I confess yesterday even after writing about it, I was spitting mad over that stupid hit piece about Heisman trophy winner Kyler Murray’s old tweets.
Maybe it’s because I haven’t been well that it bugged the living crap out of me. Who knows?
So yesterday afternoon, I needed a break from our modern-day thin-skinned, easily offended culture.
I have the miniseries “Band of Brothers.” So yesterday I sat down and watched all ten hours of it marathon-style. Sure, it kept me up until midnight to do it. But it was worth it.
If you’ve never seen it, “Band of Brothers” was an HBO miniseries from about eighteen years ago that chronicled the 101st Airborne’s Easy Company during World War Two. It begins with their training in the states then follows from their drop into Normandy on D-Day to their operation in Holland then in Belgium during the Battle of the Bulge. And it concludes with their entrance into Germany and Austria at the end of the war.
It is very well done. Some of it can be hard to watch, to be sure. Seeing a man’s leg blown off by a mortar – even if it is special effects — is not pleasant viewing. But “Band of Brothers” is powerful and moving from beginning to end.
These ordinary men chose to put their lives on hold to join the fight against Germany.
Ordinary men who accomplished the extraordinary.
The thing I like most about “Band of Brothers” is each episode opens with the real life men – now senior citizens – recounting their time in Easy Company during the war.
So not only do you have the dramatized version of these men and their extraordinary lives. You also get their first-hand accounts in their own words.
On average, World War Two vets possessed at most an eighth grade education. These guys weren’t the military elite. They were shopkeepers, farmers, construction workers, cab drivers – ordinary men.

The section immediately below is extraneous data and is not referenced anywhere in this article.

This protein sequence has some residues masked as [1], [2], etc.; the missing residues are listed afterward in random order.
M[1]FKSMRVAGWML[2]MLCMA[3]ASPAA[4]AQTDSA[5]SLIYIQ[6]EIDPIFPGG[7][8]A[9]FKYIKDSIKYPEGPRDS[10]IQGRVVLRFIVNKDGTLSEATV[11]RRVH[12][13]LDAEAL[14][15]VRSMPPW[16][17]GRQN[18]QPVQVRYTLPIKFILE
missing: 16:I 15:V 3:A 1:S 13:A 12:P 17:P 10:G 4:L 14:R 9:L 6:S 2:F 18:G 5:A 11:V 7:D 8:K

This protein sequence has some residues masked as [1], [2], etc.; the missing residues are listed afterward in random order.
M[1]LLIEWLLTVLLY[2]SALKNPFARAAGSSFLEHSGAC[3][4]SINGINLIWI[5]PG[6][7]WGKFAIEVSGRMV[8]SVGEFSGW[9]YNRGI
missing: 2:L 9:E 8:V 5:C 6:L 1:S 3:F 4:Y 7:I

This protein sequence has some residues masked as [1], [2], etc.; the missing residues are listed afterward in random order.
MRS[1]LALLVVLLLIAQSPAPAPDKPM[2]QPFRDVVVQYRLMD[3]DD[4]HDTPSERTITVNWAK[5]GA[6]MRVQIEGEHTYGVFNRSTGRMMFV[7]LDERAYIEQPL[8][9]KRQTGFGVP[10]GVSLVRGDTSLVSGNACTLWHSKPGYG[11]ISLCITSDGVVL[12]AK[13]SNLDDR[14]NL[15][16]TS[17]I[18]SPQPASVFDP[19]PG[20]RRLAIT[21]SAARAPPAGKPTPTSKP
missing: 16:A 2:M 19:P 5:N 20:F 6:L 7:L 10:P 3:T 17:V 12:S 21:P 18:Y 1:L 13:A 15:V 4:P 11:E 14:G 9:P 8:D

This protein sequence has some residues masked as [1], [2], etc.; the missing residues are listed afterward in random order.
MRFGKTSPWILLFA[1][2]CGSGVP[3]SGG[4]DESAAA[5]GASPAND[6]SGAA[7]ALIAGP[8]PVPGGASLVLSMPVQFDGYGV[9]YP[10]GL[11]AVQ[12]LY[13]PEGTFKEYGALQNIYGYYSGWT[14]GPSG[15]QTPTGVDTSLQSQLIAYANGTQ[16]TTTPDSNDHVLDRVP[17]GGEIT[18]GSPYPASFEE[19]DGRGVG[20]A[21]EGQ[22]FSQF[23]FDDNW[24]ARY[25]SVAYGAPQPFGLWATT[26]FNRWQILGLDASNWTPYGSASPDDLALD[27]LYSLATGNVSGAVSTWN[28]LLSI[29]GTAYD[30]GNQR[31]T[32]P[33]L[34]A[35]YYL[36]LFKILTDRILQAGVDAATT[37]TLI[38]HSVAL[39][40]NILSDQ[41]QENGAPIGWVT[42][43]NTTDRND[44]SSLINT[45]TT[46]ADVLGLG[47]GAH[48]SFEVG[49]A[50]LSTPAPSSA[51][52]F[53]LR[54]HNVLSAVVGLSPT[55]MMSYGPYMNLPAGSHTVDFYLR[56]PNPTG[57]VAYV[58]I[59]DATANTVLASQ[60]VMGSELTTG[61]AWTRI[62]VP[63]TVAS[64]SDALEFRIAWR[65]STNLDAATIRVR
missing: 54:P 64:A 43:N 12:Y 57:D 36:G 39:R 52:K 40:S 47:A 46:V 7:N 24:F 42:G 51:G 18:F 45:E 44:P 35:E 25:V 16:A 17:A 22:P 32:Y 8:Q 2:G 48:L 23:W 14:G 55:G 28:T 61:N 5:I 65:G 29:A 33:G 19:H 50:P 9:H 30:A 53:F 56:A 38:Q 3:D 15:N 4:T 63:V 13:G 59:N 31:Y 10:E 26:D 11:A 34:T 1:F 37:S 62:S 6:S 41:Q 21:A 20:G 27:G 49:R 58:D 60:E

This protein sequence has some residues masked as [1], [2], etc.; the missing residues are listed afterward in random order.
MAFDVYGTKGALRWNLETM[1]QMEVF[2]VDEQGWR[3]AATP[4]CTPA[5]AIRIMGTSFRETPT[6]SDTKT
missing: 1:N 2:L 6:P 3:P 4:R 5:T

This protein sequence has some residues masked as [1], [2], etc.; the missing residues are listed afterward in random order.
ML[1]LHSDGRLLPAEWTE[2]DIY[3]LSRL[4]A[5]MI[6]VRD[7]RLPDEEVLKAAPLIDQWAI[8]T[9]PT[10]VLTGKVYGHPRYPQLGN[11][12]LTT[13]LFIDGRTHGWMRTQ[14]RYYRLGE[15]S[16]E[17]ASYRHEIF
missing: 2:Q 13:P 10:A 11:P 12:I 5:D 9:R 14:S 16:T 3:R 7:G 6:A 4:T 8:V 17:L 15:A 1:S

And yet those ordinary men saved the world.
It’s tragic that we are losing the Greatest Generation to the passing of time.
And it is made all the more tragic by the shifts in our culture today.
In a time where people fall to pieces over old tweets, the loss of the Greatest Generation is felt more keenly.
In today’s society, fragile, soft babies are crippled by a hurtful word.
But these ordinary men? Hell, even bullets didn’t stop them.
The men of Easy Company who were injured in combat would go AWOL from the hospital to rejoin their unit.
And in today’s culture, those ordinary men would be called “toxic.”
How pathetic is that?
But I refuse to give up hope on this country because of these tender-bellied losers and crybabies who populate social media and academia.
Because there are still those today who choose to follow in the footsteps of those ordinary men from the Greatest Generation. There are still those today who put their lives on hold to protect this nation in uniform.
Every now and then – especially when I feel as if I’m surrounded by soft, cringing fools — I need to remind myself of what ordinary men can do.
And not just the men of Easy Company. But every man and woman who put on the uniform and keep us safe … and keep us free.
They really are extraordinary.
And we are forever in their debt.
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